In 2001, she moved to Manhattan to study modern dance and ballet at New York’s University’s Tisch School of the Arts. Part of her training involves daily classes with Pilates Elder Kathy Grant, a brilliant teacher and one of only two people whom Joseph Pilates personally certified. Then, as so often is the case, her four hours of daily rehearsing and performing led to “unhappy hips and back”—and a stress fracture. She saw a spine specialist, who advised, “You better do Pilates and yoga the rest of your life and be careful not to overdo the dance.” So she sought out physical therapy and twice-weekly private sessions with Kathy Grant for two years. “When I first went, I told her I was there to work on my weak ankle, and she said, ‘We’ll start with your core before we move to the extremities.’ At first I thought of Pilates enhancing my dancing and my yoga, but now I’m seeing more and more how interconnected they are,” Nicole continues. “If, for example, you want a good solid standing pose, you have to have a good alignment and strong core.”

These days she has a day job back in L.A.: teaching dance, yoga and Pilates at Beverly Hills High. But every school break she hops a plane to San Miguel and leads a retreat at her spiritual home in the hills. Over the next year or two she’d like to move here permanently and run regular Pilates and yoga retreats. But for now, she leads eight or 10 a year, and other types of retreats (East-West medicine, yoga, Ayurveda, cooking and language classes) fill the calendar.

Arquitectura verde

Somewhere in there I got my acupuncture session with Eva, who’s as gifted with needles as she is with a food processor. Her father is a psychologist and emergency room doctor, so the healing arts are in her blood. She’s passionate about a healthy lifestyle, and sends all retreat participants home with a sheet of suggestions for optimal health and well-being. I had a lengthy energy and bodywork session with a powerful healer who lives in San Miguel named Gray Wolf.  He ran two schools in the states until he had a vision to give away the lucrative business to his protégés and move to Mexico. He’s been here 5 years doing just that.

Friday night we all pile into the traditional sauna: a small room inside a stone building where they heat up stones and add sticks and herbs. First we slather on avocado-and-honey masks. David Johansen’s “Hot Hot Hot” plays like a loop in the back of my overheated brain, but I stick it out nearly half an hour. Sweating is a tradition in most native cultures, to purify the soul as well as the body. Contemporary healers recognize it as one of the few ways to purge the body of heavy metals and other toxins—not to mention get baby-butt-smooth skin.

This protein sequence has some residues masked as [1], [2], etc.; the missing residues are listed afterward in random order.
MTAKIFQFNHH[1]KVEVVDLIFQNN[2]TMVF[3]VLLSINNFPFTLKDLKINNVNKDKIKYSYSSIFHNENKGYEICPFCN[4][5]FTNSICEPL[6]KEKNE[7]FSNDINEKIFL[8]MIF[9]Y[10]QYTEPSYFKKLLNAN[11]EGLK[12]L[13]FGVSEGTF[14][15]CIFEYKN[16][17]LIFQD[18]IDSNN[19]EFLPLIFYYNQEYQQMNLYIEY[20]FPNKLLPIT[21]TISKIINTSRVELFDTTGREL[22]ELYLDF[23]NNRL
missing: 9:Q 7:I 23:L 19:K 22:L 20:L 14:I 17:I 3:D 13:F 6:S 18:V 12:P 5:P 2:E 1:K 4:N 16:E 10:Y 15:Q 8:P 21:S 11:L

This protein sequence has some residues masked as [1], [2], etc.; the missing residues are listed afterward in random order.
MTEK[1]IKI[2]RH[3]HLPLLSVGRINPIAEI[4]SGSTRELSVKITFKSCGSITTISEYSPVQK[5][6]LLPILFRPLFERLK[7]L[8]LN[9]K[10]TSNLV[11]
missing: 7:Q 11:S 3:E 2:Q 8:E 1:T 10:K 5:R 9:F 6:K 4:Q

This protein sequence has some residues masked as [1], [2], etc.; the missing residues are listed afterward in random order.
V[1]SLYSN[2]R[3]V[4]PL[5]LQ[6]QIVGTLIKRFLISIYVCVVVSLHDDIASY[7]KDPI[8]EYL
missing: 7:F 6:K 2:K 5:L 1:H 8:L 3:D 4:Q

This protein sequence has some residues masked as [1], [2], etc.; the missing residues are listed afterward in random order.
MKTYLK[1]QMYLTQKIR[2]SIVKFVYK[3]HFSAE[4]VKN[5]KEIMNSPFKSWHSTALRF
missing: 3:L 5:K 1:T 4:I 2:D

And feel healed I did—but not just through Pilates, yoga, healthy food, acupuncture or even Scott’s architectural tour of San Miguel (that included shopping and cervezas at a bar made famous by On the Road author Jack Kerouac). Just strolling Sagrada’s grounds and expanding into the spaciousness that Scott’s architecture creates was a small miracle. His vision and talent (and good local help) make it look simple, but it took a lot of planning. He was committed to using all natural materials like stone and mud, and clay and sand to make heat-efficient abode bricks, which all the cabanas are built from. Building locations were chosen to have minimal impact on the fragile desert. He and Eva implemented a gray-water system and installed solar panels for renewable energy. “My goal here was to be as sustainable as possible, to create a bold architecture that isn’t aggressive to the environment,” says Scott. “Working with this light, this landscape, these rocks, shadows and mountains is an architect’s dream.”

Designing the 6 cabanas was only half the challenge; the other was framing the views and the cacti. “I had some sleepless nights,” he recalls. “I’d lay there and think, That foundation we’re digging has to be changed 15 degrees! But that’s the beauty of Mexico: You’re not married to the drawing.” He and Eva shared a vision for the interiors: minimalist with simple materials, firm comfortable beds with great linens, and letting the views being the stars of every room (so no art on the walls). All the wood is recycled, the tiles came from old haciendas. And every detail was locally crafted, from the rugs to the windows—even the floors were done the traditional pulido way: mixing concrete with different tints and pouring in four different layers so all the various hues show through.

Hasta la Vista

The week comes to end, and no one is ready to pack up and leave. Email addresses are exchanged, photos taken, recipes painstakingly copied into notebooks. Our skin is smooth and taut, as are our muscles, and hopefully some of that air has seeped into our clothes and won’t come out in the wash. It’s been a week of simple pleasures and valuable experiences. I realize that at the end of every retreat, everyone always says they’ll be back. Yet there’s something about this place—maybe the cool dry air, the towering cacti and flaming flora, or the spirits on the whistling wind—that’s gotten under my skin, and when I say hasta la vista to Scott and Eva and Nicole, I know I mean it.